U.S. Baseball Team Signs First Indian Players!

 The winners of “The Million Dollar Arm” contest, Rinku Singh (left) and Dinesh Kumar Patel, pose for photographs.

Two teenage boys pose for the camera (AP Images)


Two budding pitchers from Uttar Pradesh are the first Indian-born athletes signed by a major U.S. professional sports team. Amazingly, until a year ago, neither player had even heard of baseball.

Now, after winning a televised contest called The Million Dollar Arm in March 2008 where 30,000 Indian youth competed to see who could throw the most strikes at a speed faster then 85 miles per hour (137 kilometers per hour), Rinku Singh, 20, and Dinesh Kumar Patel, 19, have been signed to play for one of the Pittsburgh Pirates’ eight minor league teams.

The two men hail from towns in Uttar Pradesh, India’s most populous state. They attended a sports academy in Lucknow, India, where they focused on javelin throwing. Although the contest Web site suggested cricket players might be most qualified to win the contest, the two players’ javelin-throwing skills may have helped them attain the pitching speed and accuracy needed to win.

After moving to the United States in May 2008, Singh and Patel began to learn English by watching a television show about baseball.

Dinesh Patel of India throws a baseball during a workout in Tempe, Arizona.

Young man throwing baseball (AP Images)

They will be training in Bradenton, Florida, and will be assigned to a Pirates-affiliated minor league team in early 2009. Professional baseball teams in the U.S. are affiliated with minor league teams in smaller towns where players learn the intricacies of the game and are given the chance to move up and make it to one of the 30 major league teams.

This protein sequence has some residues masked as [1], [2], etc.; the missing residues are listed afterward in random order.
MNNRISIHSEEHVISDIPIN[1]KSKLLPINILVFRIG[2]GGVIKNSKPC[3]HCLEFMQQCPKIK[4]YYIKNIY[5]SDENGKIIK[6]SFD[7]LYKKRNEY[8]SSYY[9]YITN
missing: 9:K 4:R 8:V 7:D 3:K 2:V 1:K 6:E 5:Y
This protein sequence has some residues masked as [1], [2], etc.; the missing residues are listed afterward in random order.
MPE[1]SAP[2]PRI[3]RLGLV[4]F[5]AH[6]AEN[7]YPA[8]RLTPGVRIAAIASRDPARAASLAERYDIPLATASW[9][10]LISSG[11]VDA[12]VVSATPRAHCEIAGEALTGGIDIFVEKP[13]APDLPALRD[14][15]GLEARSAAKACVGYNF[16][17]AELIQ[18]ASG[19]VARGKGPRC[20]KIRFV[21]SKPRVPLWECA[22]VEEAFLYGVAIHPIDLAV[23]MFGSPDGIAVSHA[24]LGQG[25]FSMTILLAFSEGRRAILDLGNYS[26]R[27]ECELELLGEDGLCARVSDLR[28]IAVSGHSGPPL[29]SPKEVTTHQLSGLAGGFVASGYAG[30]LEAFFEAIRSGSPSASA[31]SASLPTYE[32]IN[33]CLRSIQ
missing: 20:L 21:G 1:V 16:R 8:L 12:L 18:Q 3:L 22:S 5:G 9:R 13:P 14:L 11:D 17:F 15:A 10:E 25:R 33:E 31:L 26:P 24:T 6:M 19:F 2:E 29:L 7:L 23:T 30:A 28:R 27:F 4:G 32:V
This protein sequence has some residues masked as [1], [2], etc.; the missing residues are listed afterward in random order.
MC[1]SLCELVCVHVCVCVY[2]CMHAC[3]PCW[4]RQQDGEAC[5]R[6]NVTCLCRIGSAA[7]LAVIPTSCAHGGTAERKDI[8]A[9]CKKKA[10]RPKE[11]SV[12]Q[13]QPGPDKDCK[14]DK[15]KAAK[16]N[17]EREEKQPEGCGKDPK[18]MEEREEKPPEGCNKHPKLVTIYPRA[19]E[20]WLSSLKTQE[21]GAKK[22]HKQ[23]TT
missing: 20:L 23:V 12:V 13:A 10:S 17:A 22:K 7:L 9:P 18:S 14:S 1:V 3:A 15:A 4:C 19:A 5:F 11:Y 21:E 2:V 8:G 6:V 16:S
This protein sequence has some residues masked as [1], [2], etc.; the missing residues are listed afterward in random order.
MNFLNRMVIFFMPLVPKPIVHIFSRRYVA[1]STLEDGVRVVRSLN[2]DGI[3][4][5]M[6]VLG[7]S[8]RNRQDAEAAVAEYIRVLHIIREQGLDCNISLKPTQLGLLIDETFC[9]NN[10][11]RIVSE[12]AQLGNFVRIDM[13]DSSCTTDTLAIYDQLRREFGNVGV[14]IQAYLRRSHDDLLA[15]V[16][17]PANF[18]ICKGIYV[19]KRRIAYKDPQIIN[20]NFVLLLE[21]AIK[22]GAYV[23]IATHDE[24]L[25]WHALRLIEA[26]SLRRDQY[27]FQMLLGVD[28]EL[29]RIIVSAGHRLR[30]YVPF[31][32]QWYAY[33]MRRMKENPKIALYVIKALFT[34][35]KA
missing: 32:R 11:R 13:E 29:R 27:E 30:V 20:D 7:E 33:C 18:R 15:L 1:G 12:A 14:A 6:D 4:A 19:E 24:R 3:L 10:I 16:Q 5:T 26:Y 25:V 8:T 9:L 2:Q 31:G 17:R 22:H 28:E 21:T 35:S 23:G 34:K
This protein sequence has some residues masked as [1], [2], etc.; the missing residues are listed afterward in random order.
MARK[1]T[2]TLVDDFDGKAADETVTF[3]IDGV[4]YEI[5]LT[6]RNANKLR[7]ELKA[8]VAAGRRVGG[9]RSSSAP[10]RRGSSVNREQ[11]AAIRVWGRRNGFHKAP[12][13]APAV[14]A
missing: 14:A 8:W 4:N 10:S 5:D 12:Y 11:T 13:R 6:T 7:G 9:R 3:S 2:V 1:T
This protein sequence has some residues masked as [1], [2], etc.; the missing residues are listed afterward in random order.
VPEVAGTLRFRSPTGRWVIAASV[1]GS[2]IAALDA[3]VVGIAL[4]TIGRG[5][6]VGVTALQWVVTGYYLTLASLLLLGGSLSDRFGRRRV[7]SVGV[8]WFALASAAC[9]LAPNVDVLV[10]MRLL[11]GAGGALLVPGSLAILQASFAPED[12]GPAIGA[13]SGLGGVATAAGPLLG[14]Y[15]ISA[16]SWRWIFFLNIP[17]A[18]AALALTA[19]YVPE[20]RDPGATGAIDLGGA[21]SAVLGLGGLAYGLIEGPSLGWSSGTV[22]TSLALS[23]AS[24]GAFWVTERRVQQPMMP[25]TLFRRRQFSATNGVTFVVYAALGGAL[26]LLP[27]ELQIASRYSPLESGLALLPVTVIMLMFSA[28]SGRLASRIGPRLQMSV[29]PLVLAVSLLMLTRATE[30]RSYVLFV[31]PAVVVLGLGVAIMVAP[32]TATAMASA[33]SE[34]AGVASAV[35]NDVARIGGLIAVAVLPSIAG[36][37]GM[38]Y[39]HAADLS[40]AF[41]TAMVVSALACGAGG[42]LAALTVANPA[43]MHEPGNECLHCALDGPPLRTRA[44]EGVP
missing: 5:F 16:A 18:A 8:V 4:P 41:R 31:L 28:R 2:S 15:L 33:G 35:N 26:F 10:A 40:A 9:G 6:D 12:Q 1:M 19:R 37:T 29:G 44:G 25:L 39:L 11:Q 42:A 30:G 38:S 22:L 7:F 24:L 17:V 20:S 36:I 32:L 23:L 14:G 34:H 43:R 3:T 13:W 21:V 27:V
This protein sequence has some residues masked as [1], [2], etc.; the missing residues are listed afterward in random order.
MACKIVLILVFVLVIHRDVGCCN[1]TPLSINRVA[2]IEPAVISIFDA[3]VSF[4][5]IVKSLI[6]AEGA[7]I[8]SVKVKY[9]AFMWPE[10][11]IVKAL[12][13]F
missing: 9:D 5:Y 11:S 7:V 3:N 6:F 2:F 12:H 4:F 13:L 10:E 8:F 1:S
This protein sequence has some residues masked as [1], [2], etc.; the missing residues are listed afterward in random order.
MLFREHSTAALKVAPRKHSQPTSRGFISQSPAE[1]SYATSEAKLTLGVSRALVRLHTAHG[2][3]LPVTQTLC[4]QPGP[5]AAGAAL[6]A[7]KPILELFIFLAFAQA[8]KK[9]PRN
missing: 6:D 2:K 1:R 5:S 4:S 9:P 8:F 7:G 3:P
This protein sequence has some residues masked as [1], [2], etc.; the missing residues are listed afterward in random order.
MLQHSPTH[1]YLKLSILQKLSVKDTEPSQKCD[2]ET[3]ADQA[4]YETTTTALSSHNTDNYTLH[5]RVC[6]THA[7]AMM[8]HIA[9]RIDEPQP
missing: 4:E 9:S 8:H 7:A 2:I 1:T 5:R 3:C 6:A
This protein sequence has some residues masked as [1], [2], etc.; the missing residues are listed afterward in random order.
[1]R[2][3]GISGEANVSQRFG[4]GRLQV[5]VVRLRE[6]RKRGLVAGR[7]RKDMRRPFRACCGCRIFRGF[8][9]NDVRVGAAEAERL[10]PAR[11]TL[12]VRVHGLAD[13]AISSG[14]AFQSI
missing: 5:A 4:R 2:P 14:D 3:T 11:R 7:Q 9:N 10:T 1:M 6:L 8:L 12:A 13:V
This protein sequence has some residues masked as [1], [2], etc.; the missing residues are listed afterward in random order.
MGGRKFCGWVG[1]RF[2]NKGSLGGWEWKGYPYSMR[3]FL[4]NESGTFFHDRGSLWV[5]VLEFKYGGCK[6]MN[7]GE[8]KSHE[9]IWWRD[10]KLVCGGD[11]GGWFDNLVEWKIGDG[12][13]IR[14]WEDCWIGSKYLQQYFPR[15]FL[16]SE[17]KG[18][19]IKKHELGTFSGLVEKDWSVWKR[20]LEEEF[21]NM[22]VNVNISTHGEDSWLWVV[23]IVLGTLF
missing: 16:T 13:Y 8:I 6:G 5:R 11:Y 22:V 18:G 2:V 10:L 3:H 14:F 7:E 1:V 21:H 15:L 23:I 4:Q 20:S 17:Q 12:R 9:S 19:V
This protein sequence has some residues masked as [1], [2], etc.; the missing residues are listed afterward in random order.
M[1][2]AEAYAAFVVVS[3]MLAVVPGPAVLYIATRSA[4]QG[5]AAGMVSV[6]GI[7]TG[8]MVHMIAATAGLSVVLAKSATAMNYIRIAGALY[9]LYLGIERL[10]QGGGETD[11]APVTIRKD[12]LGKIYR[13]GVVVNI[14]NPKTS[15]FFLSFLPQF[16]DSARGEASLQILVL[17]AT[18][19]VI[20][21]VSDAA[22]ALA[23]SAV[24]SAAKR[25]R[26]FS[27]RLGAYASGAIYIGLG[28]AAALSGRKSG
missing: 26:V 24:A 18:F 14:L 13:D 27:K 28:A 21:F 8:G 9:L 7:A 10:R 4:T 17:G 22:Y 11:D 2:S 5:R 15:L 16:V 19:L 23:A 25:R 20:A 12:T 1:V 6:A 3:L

Now it’s India’s turn. J.B. Bernstein, managing director of The Million Dollar Arm, described the contest as an Indian, baseball version of American Idol, the popular U.S. television show where contestants compete to be the next new music star. The official U.S. Major League Baseball Web site, MLB.com, reported that 500,000 to 1 million participants are expected to compete in the second season of The Million Dollar Arm.

Singh and Patel have raw talent, and according to Pirates representative Jim Trdinich, the two players are likely to spend the next few years in the minor leagues honing their skills. While about 30 percent of Major League Baseball players are not from the United States, virtually all of the foreign-born players come from places with established baseball traditions, such as the Dominican Republic. The entry by Singh and Patel into a sport new to them — and relatively new to India — makes their journey into the world of U.S. baseball one of a kind.

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